Sim, the president of the Toad Republic, goes on a trip to a neighboring country where he receives full honors. On his return, he was dethroned and thrown into the water by his compatriots. Any resemblance between the political fable that is Have a nice trip Sim, lively cartoon of the Nigerian Moustapha Alassane, and the tumultuous history of African countries would not be purely fortuitous …
An exciting documentary on this filmmaker is due to be screened at the Annecy Animated Film Festival, which this year looks at the 7e African art, as part of the Africa2020 season, a set of events that seeks to give a more accurate image of this continent.
A veteran of sub-Saharan African cinema, who died in 2015, Moustapha Alassane made his films on his own and with bits of string. A career like that of African animation cinema which suffers from a cruel lack of training and funding.
“Cracked” software and power cuts
“It is still very difficult to make animated films in Africa, explains Laurent Million, responsible for programming in Annecy. Only about thirty countries produce a little and mainly for television and education. A dozen feature films have been made in Africa, and only 4 or 5 must have had a career outside their countries of origin. There are almost more foreign films on Africa than there are films in Africa. “
The most advanced countries in this area remain those of the Maghreb, which co-produce a lot with France, Egypt, endowed with a strong film industry which is exported to the Middle East, and South Africa, where the studios work a lot with the UK and the US. On its own, it brings together 30 to 35% of all African production. But the room for improvement is enormous.
“African animators are forced to illegally download software that they then“ crack ”to make films on computers that work between two blackouts! “, deplores Laza, a Malagasy director whose company makes video games for a living.
“The countries that have set up aid funds can be counted on two hands. Nothing can be done without the help of European countries. Africa was decolonized sixty years ago, but we still have an assisted mentality! “, protests the one who is also director of the Short Film Meetings in Madagascar. Training sessions are organized there, as elsewhere, in other festivals, that of Meknes, in Morocco, or Abidjan, in Ivory Coast. “Some schools teach the technique of 3D animation, but none offer an educational course that trains people in the film industry”, observes Mohamed Beyoud, director of the Meknes Festival.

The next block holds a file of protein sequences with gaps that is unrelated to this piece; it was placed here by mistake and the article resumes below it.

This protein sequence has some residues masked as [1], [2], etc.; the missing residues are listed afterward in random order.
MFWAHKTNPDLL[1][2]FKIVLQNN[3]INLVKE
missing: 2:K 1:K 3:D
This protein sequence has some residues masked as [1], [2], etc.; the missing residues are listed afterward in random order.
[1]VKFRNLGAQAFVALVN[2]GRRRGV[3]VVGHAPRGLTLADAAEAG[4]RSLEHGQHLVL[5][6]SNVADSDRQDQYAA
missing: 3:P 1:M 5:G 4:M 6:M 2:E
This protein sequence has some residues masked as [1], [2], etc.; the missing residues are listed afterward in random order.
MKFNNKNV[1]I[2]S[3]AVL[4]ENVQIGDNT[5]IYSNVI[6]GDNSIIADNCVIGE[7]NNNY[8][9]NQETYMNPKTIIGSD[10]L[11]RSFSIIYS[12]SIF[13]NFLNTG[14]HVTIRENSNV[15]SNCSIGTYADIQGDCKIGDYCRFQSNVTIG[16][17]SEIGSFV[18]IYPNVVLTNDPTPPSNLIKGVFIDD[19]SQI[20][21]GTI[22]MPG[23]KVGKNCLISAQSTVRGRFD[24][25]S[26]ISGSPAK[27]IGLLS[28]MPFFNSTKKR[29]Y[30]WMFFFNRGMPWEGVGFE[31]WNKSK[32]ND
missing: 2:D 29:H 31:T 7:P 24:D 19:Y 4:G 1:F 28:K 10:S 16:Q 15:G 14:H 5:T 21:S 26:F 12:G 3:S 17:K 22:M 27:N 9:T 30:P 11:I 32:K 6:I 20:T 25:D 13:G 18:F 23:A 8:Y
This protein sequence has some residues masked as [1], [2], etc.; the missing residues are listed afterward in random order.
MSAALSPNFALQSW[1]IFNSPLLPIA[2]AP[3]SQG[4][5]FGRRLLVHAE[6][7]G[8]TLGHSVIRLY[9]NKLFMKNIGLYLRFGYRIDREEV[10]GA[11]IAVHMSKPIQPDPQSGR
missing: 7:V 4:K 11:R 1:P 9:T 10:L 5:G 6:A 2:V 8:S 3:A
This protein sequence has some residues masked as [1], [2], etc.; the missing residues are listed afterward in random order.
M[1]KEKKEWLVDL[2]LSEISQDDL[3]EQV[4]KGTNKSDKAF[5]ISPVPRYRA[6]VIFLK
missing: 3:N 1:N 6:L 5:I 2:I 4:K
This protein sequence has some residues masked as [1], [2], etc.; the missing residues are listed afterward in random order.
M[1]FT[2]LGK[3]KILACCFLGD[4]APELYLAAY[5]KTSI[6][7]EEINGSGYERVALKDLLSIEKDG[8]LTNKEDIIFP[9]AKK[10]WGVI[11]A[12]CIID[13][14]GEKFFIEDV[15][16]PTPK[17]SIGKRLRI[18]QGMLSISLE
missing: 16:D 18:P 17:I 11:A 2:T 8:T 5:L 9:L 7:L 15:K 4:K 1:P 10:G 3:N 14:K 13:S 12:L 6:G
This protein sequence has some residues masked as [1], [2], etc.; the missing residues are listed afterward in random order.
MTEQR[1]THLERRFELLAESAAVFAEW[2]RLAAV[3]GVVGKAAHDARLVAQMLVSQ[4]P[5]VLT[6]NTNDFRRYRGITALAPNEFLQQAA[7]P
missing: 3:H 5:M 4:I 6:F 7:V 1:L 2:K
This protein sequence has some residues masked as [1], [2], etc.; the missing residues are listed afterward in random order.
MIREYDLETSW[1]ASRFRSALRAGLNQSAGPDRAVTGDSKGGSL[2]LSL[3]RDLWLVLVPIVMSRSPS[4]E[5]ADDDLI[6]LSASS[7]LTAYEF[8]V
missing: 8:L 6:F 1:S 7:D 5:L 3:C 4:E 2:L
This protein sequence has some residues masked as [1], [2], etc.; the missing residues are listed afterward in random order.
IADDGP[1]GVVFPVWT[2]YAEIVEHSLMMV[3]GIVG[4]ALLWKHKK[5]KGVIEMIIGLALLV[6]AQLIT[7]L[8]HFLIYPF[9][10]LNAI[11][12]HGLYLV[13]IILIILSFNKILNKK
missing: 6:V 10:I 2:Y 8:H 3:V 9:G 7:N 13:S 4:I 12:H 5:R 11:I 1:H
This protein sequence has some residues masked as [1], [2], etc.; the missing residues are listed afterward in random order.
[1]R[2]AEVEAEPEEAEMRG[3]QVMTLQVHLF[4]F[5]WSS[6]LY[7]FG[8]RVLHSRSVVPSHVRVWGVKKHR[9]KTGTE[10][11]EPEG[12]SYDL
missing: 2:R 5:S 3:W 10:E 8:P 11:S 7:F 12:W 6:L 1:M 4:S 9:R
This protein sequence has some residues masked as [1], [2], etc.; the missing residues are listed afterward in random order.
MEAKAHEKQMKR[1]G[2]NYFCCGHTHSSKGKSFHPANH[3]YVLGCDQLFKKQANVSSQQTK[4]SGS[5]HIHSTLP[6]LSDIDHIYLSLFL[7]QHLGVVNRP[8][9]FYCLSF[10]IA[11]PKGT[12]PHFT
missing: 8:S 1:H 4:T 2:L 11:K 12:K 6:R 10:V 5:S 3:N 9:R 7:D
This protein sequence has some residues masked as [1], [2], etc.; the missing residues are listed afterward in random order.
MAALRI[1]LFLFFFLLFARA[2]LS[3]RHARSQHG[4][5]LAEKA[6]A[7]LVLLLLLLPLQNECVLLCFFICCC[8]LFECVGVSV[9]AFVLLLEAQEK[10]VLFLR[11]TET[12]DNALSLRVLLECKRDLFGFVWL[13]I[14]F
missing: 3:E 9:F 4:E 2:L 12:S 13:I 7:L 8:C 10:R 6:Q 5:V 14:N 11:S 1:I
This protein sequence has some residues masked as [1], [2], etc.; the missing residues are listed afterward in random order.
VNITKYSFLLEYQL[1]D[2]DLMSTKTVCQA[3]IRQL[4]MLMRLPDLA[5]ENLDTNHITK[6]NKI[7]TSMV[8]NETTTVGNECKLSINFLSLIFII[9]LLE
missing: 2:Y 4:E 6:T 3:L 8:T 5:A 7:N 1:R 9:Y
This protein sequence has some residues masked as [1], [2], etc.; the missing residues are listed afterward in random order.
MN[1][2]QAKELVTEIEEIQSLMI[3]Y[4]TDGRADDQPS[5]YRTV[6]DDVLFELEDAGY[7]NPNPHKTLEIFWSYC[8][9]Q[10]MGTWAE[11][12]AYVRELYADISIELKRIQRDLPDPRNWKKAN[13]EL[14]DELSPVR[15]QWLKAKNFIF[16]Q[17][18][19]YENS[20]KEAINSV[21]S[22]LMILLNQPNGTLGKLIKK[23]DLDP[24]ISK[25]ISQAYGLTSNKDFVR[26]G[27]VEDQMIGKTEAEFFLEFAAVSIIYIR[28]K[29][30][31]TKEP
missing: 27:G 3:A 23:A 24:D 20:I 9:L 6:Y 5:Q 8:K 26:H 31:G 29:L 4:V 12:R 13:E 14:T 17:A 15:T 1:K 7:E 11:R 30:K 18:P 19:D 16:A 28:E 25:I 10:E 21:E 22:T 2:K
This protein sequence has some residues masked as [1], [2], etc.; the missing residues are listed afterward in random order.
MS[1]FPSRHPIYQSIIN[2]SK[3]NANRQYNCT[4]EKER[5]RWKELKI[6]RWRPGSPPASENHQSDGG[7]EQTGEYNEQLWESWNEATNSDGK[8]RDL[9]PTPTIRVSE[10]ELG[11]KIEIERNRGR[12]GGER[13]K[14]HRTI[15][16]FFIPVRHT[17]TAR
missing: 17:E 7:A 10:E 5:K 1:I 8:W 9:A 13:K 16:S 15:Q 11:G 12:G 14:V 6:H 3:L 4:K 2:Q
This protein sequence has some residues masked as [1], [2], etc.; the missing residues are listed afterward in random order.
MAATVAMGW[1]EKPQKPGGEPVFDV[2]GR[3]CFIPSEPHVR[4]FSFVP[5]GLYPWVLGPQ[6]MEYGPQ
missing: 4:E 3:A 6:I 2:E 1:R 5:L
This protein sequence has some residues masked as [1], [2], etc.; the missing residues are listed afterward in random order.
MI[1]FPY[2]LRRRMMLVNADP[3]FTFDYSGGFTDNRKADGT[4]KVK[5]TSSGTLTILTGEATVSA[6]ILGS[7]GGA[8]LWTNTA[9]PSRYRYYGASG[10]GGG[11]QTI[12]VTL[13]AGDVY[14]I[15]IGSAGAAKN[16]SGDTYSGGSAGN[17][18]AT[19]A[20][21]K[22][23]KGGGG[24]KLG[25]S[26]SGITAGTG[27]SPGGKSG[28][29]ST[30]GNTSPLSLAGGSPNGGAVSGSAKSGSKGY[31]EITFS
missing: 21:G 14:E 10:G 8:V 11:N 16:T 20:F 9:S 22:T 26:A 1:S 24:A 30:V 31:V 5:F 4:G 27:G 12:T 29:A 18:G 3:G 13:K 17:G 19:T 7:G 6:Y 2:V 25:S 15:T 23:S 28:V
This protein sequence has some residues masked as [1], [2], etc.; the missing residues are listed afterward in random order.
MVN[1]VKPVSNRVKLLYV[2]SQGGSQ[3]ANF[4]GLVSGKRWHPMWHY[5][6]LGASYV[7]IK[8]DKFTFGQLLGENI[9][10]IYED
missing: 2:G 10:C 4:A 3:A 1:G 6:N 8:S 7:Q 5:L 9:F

Afrofuturism and superheroes
But things are starting to move. Still cautious not long ago, some public channels are launching calls for tenders for animated series, as is the case in Morocco. In this country, Mounia Aram, French producer and distributor of Moroccan origin, will soon announce the creation of a school, in order to “To avoid the flight of talents to France or the United States and allow them to stay in Africa to deal with African subjects”.
The themes addressed in the works shown in Annecy revolve a lot around social, political and environmental issues. “They also exploit African mythology, little known in the West, and a formidable breeding ground for stories”, believes Mohamed Zoghlami, specialist in creative industries in Africa. “The young generation wants to reclaim their culture, to give it a positive image. She wants to get out of the colonial domination complex and project herself into the future, through black superheroes, especially since the triumph of Black panther (2018). “
After Netflix, which announced the launch of an “Afrofuturist” series with Zambia and South Africa, Disney must present a project for an animated adaptation of a sci-fi comic published by a Ugandan-Nigerian company. It is titled Iwaju, which means “future” in Yoruba.
A 60e birthday party
Created in 1960, the Annecy Festival celebrates, one year late, its 60e anniversary, with a special evening, Tuesday, June 15, where will be presented the last Disney short film and a film directed by the cream of the world animation on the theme of memory.
A large exhibition is also dedicated to Michel Ocelot at the Musée-château d’Annecy.
After a fully online edition last year, the 2021 edition is hybrid, both digital and on-site.
The sanitary pass is not necessary for festival-goers who will go to Annecy (professionals, students, teachers from everywhere, or moviegoers living in the Haute-Savoie department), but their number is limited to 5,000 (compared to 12,000 in 2019) and 15,000 online. The latter will not have access to feature films, except for three of them.